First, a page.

Should I Separate My Business Values From My Personal Values?
Hello, this is Laura Lee Rose. I am a speaker, an author, and an expert in time and project management. I help busy professionals and entrepreneurs create effective systems so that they can comfortably delegate to others, be more profitable, and have time to enjoy life. At the end of the day, I transform the way you run your business into a business you love to run.
Today’s question comes from a busy professional:
Should I separate my business values from my personal values? Should I work with an organization, even if I don’t personally agree with what they do? For example, what if a company asks me for help managing their Web reputation and I don’t believe in their practices or their product?
Whether self-employed or working for a company, most people feel it is imperative to stay aligned with their principles. But what does it really mean to never stray from one’s values during the course of a career?
For example, a criminal defense lawyer may assist criminals and get them back on the street. That’s their job — but they themselves are not criminals. They believe in the law.
Are they working against their principles? Not necessarily. They believe that every person has the right to a fair trial. They believe that people need to be prosecuted under the law and with proper evidence that is collected in the proper manner. They themselves are law-abiding citizens, even if their clients are not always.
It’s Rarely That Black and White
If you believe that a business or organization is the only show in town, then I can see your dilemma. But we both know that’s not really the issue here.
If you’re worried about working with or for a particular company, you need to make sure you are discounting them for the right reasons and in the right way. One way to do this is to clearly articulate your vision and mission statement. Let potential clients or employers know what kind of company you want to work with. Clearly itemize the attributes of your target client/employer.
For example: I work with high-quality, high-integrity corporations that focus on customer satisfaction. My clients succeed because they are ready for success. My clients deliver what and when they promise. My clients and I not only follow the wording of our contracts, but also the spirit of our agreements — and I make sure they know that.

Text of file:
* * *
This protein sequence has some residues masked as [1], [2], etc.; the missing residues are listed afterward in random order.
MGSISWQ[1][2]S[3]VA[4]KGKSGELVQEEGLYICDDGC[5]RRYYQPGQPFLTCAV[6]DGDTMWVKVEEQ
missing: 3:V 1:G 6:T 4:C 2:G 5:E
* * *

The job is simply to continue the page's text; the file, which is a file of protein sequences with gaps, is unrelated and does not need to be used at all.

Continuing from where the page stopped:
Live Your Mission Statement
If you clearly articulate your mission statement, then you will attract clients and employers of the caliber and type you desire, as well as ward off those who do not meet your standards.
Once you make your goals and expectations known, you have a foundation to work from. For example, say the company you are worried about working with still wants to work with you, even after you have shared your vision. The company has told you that tits mission is the same as yours — but you don’t see it that way.
You can now comfortably and diplomatically point out any discrepancies between what the company is currently doing and what the company claims its mission is. The company, after all, has been doing the same things the same way for a long time. The company may not see the discrepancies. You can help the company achieve its goals and transform it into a company you respect.
On the other hand, if this same company doesn’t want to work with you because of your mission statement and goals, then you no longer have to worry about compromising your values. Either way, you have eliminated your dilemma.
For more information on everything discussed here, feel free to reach out to me. We can schedule an appointment, and I can get to know more about your unique situation. I will be happy to make recommendations on what your best steps are moving forward. Contact LauraRose@RoseCoaching.info.
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